As with Set Your Sights, Bailey has worked in collaboration with another musician, in this case Glasgow’s Daniel Wylie, ex of Cosmic Rough Riders and no slouch himself when it comes to delivering sun speckled jangly rock. While it’s Bailey who sings and plays all the instruments on the four songs here, all are co-authored with Wylie, with Bailey giving Wylie credit for the initial seeds which eventually flourished into what we can hear now.
Unabashedly retro and with 12 string Rickenbacker often to the fore, the songs here are genuine nuggets, although there is enough variety on show to enable each one to stand alone. The opening track, Take It Or Leave It, has its chiming 12-string surge but is also adorned with piping organ providing brass like flourishes allowing for a kind of melange of baroque pop and new wave energy. What’s happening Now is much more mellow as it floats along with an ethereal air, recalling elements of David Crosby circa Younger Than Yesterday with Bailey adding a lovely backwards sounding guitar solo midway. His three part harmonies here are spot on and, in a blindfold test, it would be hard not to consider this a long lost ‘60s gem.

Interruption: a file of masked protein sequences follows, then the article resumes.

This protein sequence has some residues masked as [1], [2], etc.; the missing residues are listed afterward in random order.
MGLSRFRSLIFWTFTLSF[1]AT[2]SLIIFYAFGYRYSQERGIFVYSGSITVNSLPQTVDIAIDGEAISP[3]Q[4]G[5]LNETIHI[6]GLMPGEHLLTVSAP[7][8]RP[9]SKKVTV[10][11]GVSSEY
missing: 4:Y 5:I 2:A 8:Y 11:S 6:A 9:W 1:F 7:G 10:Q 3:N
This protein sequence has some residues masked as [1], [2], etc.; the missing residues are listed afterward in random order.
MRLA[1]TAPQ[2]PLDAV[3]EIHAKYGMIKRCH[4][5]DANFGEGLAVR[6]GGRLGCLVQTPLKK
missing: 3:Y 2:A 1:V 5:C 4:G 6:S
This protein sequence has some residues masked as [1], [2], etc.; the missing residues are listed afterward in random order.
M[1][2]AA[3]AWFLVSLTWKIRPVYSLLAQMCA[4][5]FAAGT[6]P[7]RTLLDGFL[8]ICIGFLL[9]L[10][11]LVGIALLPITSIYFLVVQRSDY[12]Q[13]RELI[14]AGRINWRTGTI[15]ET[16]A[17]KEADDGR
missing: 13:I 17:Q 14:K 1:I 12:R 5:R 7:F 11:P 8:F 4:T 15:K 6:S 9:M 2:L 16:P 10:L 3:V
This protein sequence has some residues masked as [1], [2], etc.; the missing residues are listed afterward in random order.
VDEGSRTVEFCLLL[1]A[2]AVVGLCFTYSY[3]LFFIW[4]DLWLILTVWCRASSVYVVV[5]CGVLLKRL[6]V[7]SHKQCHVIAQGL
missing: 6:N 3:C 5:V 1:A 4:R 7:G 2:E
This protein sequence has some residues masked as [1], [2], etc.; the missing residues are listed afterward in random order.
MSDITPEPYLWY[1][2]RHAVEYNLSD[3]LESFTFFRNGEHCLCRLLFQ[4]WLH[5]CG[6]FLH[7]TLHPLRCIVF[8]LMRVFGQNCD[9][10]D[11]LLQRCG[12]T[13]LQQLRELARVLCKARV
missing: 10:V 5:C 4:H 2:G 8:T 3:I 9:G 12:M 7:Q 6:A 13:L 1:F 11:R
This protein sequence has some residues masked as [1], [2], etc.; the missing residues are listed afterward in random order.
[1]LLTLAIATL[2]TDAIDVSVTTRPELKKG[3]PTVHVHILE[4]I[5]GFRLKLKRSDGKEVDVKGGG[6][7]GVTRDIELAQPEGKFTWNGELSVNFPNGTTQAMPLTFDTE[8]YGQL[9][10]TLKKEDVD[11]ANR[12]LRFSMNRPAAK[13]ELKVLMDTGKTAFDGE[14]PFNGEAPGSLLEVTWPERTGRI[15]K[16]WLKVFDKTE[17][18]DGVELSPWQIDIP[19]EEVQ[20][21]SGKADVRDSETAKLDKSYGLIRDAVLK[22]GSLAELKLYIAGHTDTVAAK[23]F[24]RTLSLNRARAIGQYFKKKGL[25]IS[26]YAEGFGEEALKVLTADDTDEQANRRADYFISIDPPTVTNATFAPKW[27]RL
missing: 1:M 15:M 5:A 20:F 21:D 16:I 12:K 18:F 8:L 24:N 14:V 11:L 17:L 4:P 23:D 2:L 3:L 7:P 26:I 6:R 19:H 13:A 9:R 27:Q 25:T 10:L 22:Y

Slow Down River packs more of a punch as it zips along, recalling the likes of Teenage Fanclub or Dropkick in its zest and handclapping propulsion but it kind of pales in comparison to its companions, especially the excellent closing number. Everything Will Be Alright gathers together much of what made early ‘70s LA rock so popular and in particular, it hones in on a band, America, who were initially considered copyists even back then with their Neil Young sound-alike songs. Hitching a lift on Ventura Highway, Bailey positively glides along this sun blissed two-lane blacktop with joyous inspiration.
This immensely talented and hugely enjoyable trio are a timely reminder of the recuperative powers of music. Tell Me How You Feel, the Hoth Brothers Band‘s second album, is not only a joy to listen to but leaves the listener in a much better place after listening, kind of like a back porch Zen session. It’s string band music – acoustic guitars, banjo, mandolin, double bass all to the fore, along with occasional percussion and some very impressive harmony singing. It’s also old time music despite all but one of the songs being written by band members Boris McCutcheon and Bard Edrington V. Absent from the writing credits but as much of a brother as her bandmates is Sarah Ferrell whose bass playing is impressive and who contributes hugely to the vocal interplay.